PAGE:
Twin themes continue: weakness and higher prices.
A substantial pickup in net government spending beginning late Q2 and continued strong exports should keep GDP in positive territory.
Saudis/Russians continue as swing producers and should continue to hike prices.
Pension funds are also continuing to increase allocations to passive commodities and non-US equities.
All the above charts together indicate a continued slowing of demand that took a blip down for the worse right around year end. There are some signs of a small bounce back, but the general downward bias remains.Rent levels for Q1 suggest real GDP growth is near zero, after growth of 0.6% in Q4.
Also, survey results have been known to reflect current psychology rather than actual results.
Business inventories have been kept reasonably low (not typical of past recessions).
Retail sales have been decelerating over the last several months, though still up year over year.Personal income is a bit softer, though still growing and probably not softening as much as aggregate demand has softened and still sufficient to support nominal spending and nominal GDP growth.
The labor data taken together tells the same story of a gradual decrease in demand since the middle of 2006, but not yet at previous recession levels.Also, the Fed expects the labor force participation rate to drift lower over time due to demographics.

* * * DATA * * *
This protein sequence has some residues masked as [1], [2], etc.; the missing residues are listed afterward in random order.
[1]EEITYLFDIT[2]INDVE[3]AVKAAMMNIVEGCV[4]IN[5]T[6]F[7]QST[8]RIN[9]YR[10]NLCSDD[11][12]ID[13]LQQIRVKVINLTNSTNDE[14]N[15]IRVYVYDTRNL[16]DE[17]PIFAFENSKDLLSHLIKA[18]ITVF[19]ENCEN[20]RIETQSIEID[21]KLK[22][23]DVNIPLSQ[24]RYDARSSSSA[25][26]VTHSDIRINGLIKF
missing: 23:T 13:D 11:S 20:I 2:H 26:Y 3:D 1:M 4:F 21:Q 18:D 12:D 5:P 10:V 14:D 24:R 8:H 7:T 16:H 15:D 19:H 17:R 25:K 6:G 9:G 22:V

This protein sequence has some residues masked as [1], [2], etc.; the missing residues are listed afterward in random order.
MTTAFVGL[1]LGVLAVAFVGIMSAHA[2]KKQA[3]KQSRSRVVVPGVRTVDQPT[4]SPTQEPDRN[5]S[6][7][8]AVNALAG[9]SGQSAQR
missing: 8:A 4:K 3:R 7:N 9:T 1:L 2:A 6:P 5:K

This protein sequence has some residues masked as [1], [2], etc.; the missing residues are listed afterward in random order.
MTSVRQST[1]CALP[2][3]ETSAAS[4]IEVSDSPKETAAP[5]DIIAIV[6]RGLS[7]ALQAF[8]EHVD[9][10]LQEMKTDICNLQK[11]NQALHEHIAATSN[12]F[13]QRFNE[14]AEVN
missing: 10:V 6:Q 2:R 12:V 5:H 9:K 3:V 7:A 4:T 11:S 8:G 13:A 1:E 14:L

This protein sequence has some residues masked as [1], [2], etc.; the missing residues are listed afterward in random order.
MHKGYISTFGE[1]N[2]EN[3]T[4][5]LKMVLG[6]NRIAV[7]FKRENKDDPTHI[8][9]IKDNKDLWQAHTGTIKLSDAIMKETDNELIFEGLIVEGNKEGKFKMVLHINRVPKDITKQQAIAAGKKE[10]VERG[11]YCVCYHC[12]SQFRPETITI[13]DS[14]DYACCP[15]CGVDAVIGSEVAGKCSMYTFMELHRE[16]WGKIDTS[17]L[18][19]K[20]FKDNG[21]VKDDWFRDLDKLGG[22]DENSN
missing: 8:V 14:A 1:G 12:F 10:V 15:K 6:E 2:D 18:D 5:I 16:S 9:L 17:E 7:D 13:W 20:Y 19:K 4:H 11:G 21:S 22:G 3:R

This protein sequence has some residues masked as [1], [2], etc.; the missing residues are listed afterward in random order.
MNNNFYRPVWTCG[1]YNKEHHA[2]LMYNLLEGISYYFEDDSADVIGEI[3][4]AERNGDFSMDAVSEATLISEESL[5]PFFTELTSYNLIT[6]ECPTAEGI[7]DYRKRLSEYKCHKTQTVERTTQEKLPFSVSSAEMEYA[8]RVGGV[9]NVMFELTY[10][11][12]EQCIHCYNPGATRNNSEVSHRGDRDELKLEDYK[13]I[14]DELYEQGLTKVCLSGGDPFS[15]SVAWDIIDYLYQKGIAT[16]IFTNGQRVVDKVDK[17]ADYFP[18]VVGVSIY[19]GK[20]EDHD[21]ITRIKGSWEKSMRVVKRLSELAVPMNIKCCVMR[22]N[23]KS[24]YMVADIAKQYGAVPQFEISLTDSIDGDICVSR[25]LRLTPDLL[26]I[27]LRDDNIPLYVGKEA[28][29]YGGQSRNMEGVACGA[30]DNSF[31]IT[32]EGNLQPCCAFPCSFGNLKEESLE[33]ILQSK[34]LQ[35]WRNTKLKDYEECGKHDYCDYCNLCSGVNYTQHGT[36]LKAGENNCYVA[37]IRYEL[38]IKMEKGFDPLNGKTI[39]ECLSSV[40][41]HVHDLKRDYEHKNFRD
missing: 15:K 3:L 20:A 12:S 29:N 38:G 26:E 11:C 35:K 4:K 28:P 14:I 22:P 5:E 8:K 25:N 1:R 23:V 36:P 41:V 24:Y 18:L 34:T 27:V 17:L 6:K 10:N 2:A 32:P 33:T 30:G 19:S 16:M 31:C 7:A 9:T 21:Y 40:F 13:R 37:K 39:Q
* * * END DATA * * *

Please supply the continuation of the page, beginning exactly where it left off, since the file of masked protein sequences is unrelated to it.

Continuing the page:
This means employment growth is population limited, which limits non-inflationary GDP growth to something near productivity growth.
Also, the Fed considers 4.75% the non inflationary full employment level.
The current 4.8% unemployment rate is therefore very close to what the Fed considers to be full-employment.
These look reasonably good, especially considering manufacturing has been in decline for a long time.Exports have been picking up the slack in demand from weak housing and weak consumer spending.
Housing has been the largest drag on GDP, subtracting about 1% for the last several quarters.Should it bottom at these historically very low levels it will stop subtracting from demand and begin to make a positive contribution.
I expect net government spending to contribute perhaps an additional 2% to GDP vs 2007. The fiscal package will add about 1%, and it looks like 2007 spending may have been moved forward to 2008 as forecast increases in the deficit project additional net spending of 1%.
Exports have picked up much of the slack from housing and consumer spending, and look to be further accelerating as non-residents continue to desire to reduce their accumulation of USD financial assets.
All this is sending prices up to rates not seen since the great inflation of the 1970ÃƒÂ¢Ã¢â€šÂ¬Ã¢â€žÂ¢s, especially when taking into consideration the changes to measurement of the CPI and other indexes.
Confidence remains at the lows with a small blip up coinciding with slightly less bearish reporting from CNBC.
Even as the Fed cuts the Fed Funds rate, mortgage rates remain unchanged, and the yield curve steepens, as markets anticipate higher rates from the Fed down the road when they expect the Fed to turn to fighting inflation.The lower tips rates indicate markets expect the Fed to keep relatively low real rates for quite a while, even when fighting inflation.